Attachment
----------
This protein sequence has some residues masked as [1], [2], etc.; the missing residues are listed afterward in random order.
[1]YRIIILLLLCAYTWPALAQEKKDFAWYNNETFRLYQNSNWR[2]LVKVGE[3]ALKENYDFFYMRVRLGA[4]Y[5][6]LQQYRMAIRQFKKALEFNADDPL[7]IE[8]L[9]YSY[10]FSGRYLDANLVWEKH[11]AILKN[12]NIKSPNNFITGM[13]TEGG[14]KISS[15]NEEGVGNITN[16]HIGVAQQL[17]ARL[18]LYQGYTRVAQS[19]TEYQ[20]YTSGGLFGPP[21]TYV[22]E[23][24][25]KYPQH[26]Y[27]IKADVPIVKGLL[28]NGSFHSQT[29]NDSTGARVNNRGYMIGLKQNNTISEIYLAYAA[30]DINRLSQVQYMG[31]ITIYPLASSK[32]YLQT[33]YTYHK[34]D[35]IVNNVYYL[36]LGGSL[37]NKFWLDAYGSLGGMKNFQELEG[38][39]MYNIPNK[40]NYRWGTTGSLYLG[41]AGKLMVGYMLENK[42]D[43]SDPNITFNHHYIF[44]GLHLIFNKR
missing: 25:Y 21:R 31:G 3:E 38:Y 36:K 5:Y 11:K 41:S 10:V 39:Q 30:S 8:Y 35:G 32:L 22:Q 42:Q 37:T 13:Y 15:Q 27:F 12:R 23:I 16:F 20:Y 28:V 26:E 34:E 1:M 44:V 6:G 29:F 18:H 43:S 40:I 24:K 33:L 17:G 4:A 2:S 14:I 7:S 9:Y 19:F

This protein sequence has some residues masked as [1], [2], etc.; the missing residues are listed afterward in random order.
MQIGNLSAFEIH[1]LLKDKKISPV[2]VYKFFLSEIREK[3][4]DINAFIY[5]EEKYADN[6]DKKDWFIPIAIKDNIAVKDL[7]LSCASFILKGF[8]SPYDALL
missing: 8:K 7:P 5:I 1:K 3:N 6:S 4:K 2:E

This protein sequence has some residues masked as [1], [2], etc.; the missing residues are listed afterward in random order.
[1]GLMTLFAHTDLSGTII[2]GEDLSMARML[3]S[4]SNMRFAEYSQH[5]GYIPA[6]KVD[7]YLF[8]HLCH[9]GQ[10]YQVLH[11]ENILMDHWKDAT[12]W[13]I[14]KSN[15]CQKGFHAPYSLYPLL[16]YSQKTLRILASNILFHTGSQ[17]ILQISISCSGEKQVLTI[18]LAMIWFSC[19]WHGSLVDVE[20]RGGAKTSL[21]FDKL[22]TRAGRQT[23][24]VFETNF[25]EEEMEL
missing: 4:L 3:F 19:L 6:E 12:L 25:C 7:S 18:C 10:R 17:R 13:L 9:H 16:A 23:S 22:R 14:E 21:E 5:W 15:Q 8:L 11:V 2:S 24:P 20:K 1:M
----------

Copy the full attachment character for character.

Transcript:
This protein sequence has some residues masked as [1], [2], etc.; the missing residues are listed afterward in random order.
[1]YRIIILLLLCAYTWPALAQEKKDFAWYNNETFRLYQNSNWR[2]LVKVGE[3]ALKENYDFFYMRVRLGA[4]Y[5][6]LQQYRMAIRQFKKALEFNADDPL[7]IE[8]L[9]YSY[10]FSGRYLDANLVWEKH[11]AILKN[12]NIKSPNNFITGM[13]TEGG[14]KISS[15]NEEGVGNITN[16]HIGVAQQL[17]ARL[18]LYQGYTRVAQS[19]TEYQ[20]YTSGGLFGPP[21]TYV[22]E[23][24][25]KYPQH[26]Y[27]IKADVPIVKGLL[28]NGSFHSQT[29]NDSTGARVNNRGYMIGLKQNNTISEIYLAYAA[30]DINRLSQVQYMG[31]ITIYPLASSK[32]YLQT[33]YTYHK[34]D[35]IVNNVYYL[36]LGGSL[37]NKFWLDAYGSLGGMKNFQELEG[38][39]MYNIPNK[40]NYRWGTTGSLYLG[41]AGKLMVGYMLENK[42]D[43]SDPNITFNHHYIF[44]GLHLIFNKR
missing: 25:Y 21:R 31:G 3:E 38:Y 36:K 5:Y 11:K 41:S 10:V 39:Q 30:S 8:Y 35:G 32:L 22:Q 42:Q 37:T 13:Y 15:Q 27:F 12:R 23:I 16:F 20:Y 28:V 26:E 34:E 1:M 44:V 6:G 29:F 18:H 43:S 40:I 24:K 33:L 17:G 4:A 2:S 14:I 7:S 9:Y 19:F

This protein sequence has some residues masked as [1], [2], etc.; the missing residues are listed afterward in random order.
MQIGNLSAFEIH[1]LLKDKKISPV[2]VYKFFLSEIREK[3][4]DINAFIY[5]EEKYADN[6]DKKDWFIPIAIKDNIAVKDL[7]LSCASFILKGF[8]SPYDALL
missing: 8:K 7:P 5:I 1:K 3:N 6:S 4:K 2:E

This protein sequence has some residues masked as [1], [2], etc.; the missing residues are listed afterward in random order.
[1]GLMTLFAHTDLSGTII[2]GEDLSMARML[3]S[4]SNMRFAEYSQH[5]GYIPA[6]KVD[7]YLF[8]HLCH[9]GQ[10]YQVLH[11]ENILMDHWKDAT[12]W[13]I[14]KSN[15]CQKGFHAPYSLYPLL[16]YSQKTLRILASNILFHTGSQ[17]ILQISISCSGEKQVLTI[18]LAMIWFSC[19]WHGSLVDVE[20]RGGAKTSL[21]FDKL[22]TRAGRQT[23][24]VFETNF[25]EEEMEL
missing: 4:L 3:F 19:L 6:E 12:L 25:C 7:S 18:C 10:R 17:R 13:L 9:H 16:A 23:S 22:R 14:E 21:E 5:W 15:Q 8:L 11:V 2:S 24:P 20:K 1:M